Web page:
Thursday, 30 October 2014
Last updated 17 min ago
Dec 10 2013 | 12:10pm ET
JPMorgan Chase could strike a deal with federal prosecutors before the end of the year over its failure to notify regulators about concerns it had with Bernard Madoff's operations.
A deferred-prosecution agreement between the bank and the U.S. Attorney's Office in Manhattan could come within the next few weeks or early next year, The Wall Street Journal reports. Such a deal would spare JPMorgan criminal charges if it does not violate the agreement for a certain period.
Prosecutors are investigating why JPMorgan did not file a suspicious activity report about Madoff with U.S. regulators just before Madoff's $65 billion Ponzi scheme collapsed in December 2008. The bank, which had worked with Madoff for two decades, had notified British regulators of its concerns about a month before Madoff's arrest.
On Oct. 28, 2008, JPMorgan warned the U.K.'s Serious Organised Crime Agency that Madoff's returns "appear too good to be true," and that "as a result" of its "concerns," the bank had filed a redemption notice from one Madoff feeder fund and was preparing to redeem from two others.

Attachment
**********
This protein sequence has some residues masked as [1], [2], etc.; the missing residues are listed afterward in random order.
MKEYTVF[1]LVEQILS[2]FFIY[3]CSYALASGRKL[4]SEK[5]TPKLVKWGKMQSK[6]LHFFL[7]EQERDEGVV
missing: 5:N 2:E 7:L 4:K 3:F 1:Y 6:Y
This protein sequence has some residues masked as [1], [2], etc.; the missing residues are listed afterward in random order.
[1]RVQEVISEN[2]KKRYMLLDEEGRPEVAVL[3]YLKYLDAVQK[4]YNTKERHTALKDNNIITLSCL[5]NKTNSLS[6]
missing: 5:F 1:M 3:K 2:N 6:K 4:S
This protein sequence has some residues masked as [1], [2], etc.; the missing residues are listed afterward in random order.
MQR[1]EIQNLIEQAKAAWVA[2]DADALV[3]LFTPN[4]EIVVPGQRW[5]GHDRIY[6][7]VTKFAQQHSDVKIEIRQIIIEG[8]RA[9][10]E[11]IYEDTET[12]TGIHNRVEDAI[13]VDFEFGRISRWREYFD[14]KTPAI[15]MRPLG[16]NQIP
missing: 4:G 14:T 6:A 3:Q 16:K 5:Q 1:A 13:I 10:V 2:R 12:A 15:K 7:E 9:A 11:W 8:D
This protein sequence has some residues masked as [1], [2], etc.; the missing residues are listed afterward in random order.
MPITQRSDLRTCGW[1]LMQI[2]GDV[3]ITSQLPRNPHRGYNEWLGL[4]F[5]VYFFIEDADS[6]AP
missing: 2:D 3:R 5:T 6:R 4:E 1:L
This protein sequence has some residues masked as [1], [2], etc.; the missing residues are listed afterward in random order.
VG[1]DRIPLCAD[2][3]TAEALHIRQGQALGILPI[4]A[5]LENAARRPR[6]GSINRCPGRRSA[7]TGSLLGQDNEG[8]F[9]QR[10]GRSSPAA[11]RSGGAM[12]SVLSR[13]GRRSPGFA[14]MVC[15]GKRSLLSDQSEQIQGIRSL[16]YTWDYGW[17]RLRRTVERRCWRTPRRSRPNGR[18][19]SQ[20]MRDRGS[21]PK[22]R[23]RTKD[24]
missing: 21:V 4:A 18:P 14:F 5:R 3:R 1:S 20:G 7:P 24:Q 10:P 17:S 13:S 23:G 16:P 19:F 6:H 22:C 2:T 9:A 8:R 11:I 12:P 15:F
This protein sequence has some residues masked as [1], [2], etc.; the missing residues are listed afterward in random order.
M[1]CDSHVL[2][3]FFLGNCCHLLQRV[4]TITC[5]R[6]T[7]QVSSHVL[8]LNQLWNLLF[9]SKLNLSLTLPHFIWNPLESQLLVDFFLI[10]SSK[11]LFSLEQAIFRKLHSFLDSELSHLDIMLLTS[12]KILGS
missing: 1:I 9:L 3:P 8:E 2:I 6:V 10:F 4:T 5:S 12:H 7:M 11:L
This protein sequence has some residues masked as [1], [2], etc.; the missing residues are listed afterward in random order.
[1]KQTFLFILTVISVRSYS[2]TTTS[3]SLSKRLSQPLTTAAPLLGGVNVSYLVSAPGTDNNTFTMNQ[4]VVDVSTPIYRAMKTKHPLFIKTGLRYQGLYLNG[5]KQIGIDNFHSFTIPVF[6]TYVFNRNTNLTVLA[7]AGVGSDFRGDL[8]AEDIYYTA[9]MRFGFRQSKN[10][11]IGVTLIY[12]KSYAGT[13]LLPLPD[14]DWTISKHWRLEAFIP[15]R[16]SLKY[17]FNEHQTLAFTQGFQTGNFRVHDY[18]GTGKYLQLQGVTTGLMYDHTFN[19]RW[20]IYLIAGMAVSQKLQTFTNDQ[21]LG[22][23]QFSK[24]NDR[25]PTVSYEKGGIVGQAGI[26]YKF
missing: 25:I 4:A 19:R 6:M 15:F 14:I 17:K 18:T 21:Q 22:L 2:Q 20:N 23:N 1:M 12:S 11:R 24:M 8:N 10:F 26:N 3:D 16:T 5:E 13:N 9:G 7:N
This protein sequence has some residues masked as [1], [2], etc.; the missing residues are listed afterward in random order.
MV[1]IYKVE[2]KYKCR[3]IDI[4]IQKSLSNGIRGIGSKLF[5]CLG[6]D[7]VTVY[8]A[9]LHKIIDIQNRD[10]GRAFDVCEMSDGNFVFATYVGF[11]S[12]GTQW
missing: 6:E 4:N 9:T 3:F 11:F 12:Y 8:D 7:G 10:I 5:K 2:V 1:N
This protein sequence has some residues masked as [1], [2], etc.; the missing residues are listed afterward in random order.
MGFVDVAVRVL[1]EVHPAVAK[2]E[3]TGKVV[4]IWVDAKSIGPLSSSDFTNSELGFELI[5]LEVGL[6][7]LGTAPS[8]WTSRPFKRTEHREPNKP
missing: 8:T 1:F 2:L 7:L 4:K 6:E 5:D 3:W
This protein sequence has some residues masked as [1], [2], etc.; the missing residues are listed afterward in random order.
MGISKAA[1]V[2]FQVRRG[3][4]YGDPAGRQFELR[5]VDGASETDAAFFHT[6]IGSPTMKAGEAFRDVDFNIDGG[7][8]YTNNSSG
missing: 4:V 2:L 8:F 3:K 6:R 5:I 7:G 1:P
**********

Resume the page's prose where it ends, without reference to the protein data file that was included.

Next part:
Suspicious activity reports are required when banks "detect certain known or suspected violations of federal law or suspicious transactions." Some 1.6 million such reports were filed last year, with JPMorgan itself accounting for more than one-tenth of the total.
The probe is part of a larger investigation into control failures at JPMorgan, which has denied knowing that Madoff was running a scam.
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